From the viewpoint of a community hosting a mining operation it is important that the mining operation itself is not perceived to be sustainable in the sense that it will continue for ver. All mining projects have finite lives. Communities should be well informed so that their expectations are realistic. While there are examples of communities which have been supported by mining operations for more than 100 years, there are many more examples where mining has ceased after much shorter periods. In some cases the associated communities have declined substantially or disappeared totally, as in the case of ‘ghost towns’, the remnants of abandoned mining communities. This is not to suggest that there is anything intrinsically wrong with temporary communities. Many mines are developed in remote, unpopulated areas with no other potential source of employment and, in such cases, there is usually no reason for the community to be sustained, once mining ceases.
The mining industry itself, however, can be considered as sustainable, as there will always be ores to be mined. This follows because the elements which combine to form. ores remain at or close to the earth’s surface, even after they have been used. When the higher grade, readily accessible ores have been mined, lower grade and/or less accessible ores will be mined. And, in the future, particularly if production costs increase, it can be expected that more and more mineral and metal products will be produced by recycling.
In many cases, the communities that have developed in association with mining, have continued long after mining has finished, albeit on a reduced scale. Examples in Australia include many of the larger inland cities, such as Ballarat and Bendigo, which continue to exist and ultimately to thrive following conclusion of mining. What is important to a community considering becoming host to a new mining project, is that the community itself is sustained during and after mining. This usually means that the pre-existing livelihoods and economic bases are maintained and that additional means of income generation are developed to replace mining, once operations cease.As the professional manufacturer of complete sets of mining machinery, such as dryer machine, Henan Hongxing is always doing the best in products and service.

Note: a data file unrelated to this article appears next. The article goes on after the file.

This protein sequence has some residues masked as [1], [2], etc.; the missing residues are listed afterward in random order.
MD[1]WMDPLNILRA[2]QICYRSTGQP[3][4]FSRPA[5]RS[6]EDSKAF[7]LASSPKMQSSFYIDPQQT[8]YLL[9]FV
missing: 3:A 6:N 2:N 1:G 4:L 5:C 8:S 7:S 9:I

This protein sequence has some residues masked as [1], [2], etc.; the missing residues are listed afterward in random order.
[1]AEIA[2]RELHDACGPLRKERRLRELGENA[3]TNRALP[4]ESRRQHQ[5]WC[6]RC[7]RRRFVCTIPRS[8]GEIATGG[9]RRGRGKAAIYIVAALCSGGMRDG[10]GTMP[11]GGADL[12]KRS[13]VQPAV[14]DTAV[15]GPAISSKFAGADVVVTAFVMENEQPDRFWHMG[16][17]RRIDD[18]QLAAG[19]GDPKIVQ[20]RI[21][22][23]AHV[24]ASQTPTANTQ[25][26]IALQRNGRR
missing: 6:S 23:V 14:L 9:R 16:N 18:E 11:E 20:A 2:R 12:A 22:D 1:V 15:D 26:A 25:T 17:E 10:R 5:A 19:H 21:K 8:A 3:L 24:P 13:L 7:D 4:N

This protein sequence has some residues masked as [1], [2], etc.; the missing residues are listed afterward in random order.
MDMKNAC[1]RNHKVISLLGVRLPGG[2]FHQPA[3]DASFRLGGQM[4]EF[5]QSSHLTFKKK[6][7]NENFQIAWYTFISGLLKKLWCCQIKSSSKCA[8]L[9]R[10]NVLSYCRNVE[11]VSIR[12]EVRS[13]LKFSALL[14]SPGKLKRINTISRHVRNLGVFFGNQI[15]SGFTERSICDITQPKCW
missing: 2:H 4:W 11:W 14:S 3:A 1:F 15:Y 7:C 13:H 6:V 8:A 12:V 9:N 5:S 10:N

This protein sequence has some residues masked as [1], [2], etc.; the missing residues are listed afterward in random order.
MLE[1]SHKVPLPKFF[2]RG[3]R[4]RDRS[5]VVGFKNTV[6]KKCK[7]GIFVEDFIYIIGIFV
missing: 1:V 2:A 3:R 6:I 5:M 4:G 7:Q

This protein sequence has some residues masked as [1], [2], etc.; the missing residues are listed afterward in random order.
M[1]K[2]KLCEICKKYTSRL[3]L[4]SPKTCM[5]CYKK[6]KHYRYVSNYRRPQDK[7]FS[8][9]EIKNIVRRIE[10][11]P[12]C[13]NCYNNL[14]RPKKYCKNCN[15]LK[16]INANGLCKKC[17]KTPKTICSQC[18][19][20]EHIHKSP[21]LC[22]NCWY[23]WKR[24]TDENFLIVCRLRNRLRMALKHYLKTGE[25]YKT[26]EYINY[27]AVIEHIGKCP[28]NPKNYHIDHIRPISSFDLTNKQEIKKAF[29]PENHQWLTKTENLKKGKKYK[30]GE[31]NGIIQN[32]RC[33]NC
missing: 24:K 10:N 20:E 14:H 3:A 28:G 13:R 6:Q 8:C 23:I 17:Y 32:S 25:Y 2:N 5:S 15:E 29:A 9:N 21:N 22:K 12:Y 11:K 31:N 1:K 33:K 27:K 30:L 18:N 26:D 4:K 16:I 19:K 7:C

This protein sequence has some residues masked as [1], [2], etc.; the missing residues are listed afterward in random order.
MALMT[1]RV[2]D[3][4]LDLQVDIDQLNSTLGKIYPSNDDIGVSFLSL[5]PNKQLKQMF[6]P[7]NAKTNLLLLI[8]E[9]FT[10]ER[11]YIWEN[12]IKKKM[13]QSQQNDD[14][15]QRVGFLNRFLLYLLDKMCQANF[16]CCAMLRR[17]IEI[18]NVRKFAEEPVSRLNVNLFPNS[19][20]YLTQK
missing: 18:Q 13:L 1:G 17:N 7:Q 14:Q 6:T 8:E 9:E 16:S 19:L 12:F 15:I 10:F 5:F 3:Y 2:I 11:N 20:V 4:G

Different host communities have different requirements, expectations and aspirations in relation to new mining developments. Impoverished communities are likely to focus on employment opportunities while communities that already enjoy high standards of living will be most concerned to ensure that these standards are not eroded. Typical requirements include：
* Just compensation for landholders affected directly or indirectly by project development;
* Direct employment opportunities for working age members of the community;
* Training to equip local people for direct employment;
* Opportunities for existing local businesses to supply goods and services to the mining project;
* Continuation of pre-existing land uses and livelihoods in the areas surrounding the project;
* Preservation of indigenous cultures;
* Protection of community values;
* In the absence of existing local businesses to service project needs, assistance to establish such businesses;
* Clear and timely information from the mining company in relation to direct employment and business opportunities ;
* Clear information from the company on risks and hazards associated with the project including use of explosives, traffic and the use, storage and disposal of hazardous substances; and associated contingency plans;
* Input to major decisions of significant concern. Examples include workforce accommodation options, water supply issues, and siting of facilities;
* Input to community development planning;
* Development of initiatives to offset negative effects of reduced employment as the project closes, and
* Close involvement in formulation and implementation of closure plans
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